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Gardening Ideas

Criteria for a Backyard Greenhouse

Four things to consider if you're planning to add a greenhouse to your property

  • This is the ultimate passive solar greenhouse with plenty of thermal mass and twin cold frames flanking the front entry.
  • This lightweight glass and metal greenhouse provides a tidy modern look within a landscape.
  • The vents atop this alpine greenhouse are opened by hand to allow hot air to escape.
  • Greenhouse design reached its aesthetic peak during the high Victorian era.
  • An affordable cedar and fiberglass greenhouse offers seasonal use with a sharp roof line to ensure snow won't accumulate.
  • Here shade cloth is added to the inside of a residential greenhouse to protect tender plants from direct solar exposure.
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Integrating a greenhouse into a proposed residential site plan or adding one to an existing landscape will pay off on many levels. In the past such a structure was reserved for devotees of exotic plants such as orchids. Today desire for a healthy green lifestyle has driven new interest in home greenhouses that make it possible to grow food year around in some climates. Advancements in hydroponics also present new opportunities for growing vegetables out of season using this unique scientific method.

There are basically two types of permanent greenhouses to choose from: fiberglass with wood framework or more expensive glass with metal framework. Metals will prove the most long lasting and able to withstand considerable snow loads. Wood is vulnerable to rot and the fiberglass may become brittle over time. The ultimate choice is usually dictated by cost.

A greenhouse may be outfitted with all the accessories to extend plant growth in the most difficult seasons. High tech fans circulate air and open venting, heaters take the chill out of winter, coolers are essential in summer and lighting allows plant care after dark. For hydroponics or for winter food growing, you may decide on full spectrum illumination. All of this may be done on thermostats and automatic timers that ensure a perfect environment for plants while you're away or at work.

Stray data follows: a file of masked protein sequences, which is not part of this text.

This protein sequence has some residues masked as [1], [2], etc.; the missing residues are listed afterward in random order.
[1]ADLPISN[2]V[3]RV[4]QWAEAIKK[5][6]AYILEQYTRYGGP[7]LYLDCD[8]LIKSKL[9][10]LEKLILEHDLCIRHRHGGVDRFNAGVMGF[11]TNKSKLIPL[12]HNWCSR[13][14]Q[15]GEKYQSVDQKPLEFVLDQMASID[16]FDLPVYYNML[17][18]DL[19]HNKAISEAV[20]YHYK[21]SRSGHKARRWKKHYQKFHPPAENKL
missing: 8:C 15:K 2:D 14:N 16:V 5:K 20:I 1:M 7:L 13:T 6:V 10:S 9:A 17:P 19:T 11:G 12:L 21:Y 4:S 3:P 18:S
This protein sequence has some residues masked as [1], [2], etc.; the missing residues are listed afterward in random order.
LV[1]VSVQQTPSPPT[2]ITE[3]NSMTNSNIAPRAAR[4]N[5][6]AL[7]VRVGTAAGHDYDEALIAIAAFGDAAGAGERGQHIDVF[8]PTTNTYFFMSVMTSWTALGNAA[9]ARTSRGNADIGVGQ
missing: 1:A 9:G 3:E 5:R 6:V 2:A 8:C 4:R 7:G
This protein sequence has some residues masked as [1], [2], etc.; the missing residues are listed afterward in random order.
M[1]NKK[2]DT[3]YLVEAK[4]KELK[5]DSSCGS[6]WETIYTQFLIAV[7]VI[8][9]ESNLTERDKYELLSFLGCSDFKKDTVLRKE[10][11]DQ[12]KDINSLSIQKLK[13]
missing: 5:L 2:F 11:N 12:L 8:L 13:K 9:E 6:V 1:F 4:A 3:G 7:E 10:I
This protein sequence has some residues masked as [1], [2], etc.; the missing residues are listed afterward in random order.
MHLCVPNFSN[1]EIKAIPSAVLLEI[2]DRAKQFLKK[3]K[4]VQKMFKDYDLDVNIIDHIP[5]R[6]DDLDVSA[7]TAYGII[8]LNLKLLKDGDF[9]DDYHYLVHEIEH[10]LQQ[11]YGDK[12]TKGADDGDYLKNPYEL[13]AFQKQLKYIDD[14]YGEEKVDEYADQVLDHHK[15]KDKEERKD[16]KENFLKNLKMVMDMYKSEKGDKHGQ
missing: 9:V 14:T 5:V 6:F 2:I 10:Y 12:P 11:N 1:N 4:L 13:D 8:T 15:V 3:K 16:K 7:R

Temporary Greenhouses

Most other types of greenhouses large and small are considered temporary. This is because they are Quonset shape or hoop-house designs which are covered with sheeting. While professional sheeting is relatively long lasting, it may break down in as little as two years depending on the climate. In general, high winds or heavy snow place additional strain on both structure and sheeting.

A permanent greenhouse is more than just a structure, it is a functional man-made environment. It must be designed into the landscape in a way that ensures it is fully functional, so that plants will thrive inside. Failure to focus on the details of location and orientation may result in an environment unable to meet the needs of your plants no matter how much care you provide.

1. LocationA top notch greenhouse can become the jewel of a landscape if it's well made and attractively designed. Less expensive models often used in backyards may not be as visually appealing, but are just as productive. Proper location balances the functional needs of this structure with its visibility in the landscape.

When considering proposed locations, beware of cold air movement. Avoid low lying frost pockets or the toe of a slope where cold air gathers because this can cause the interior to become unusually cool in winter. Be aware of drainage from the greenhouse itself, which is an inevitable part of plant care. This drainage may be integrated into a system of storm water runoff directed around the structure so there is no chance of it pooling around the base of the walls and foundation.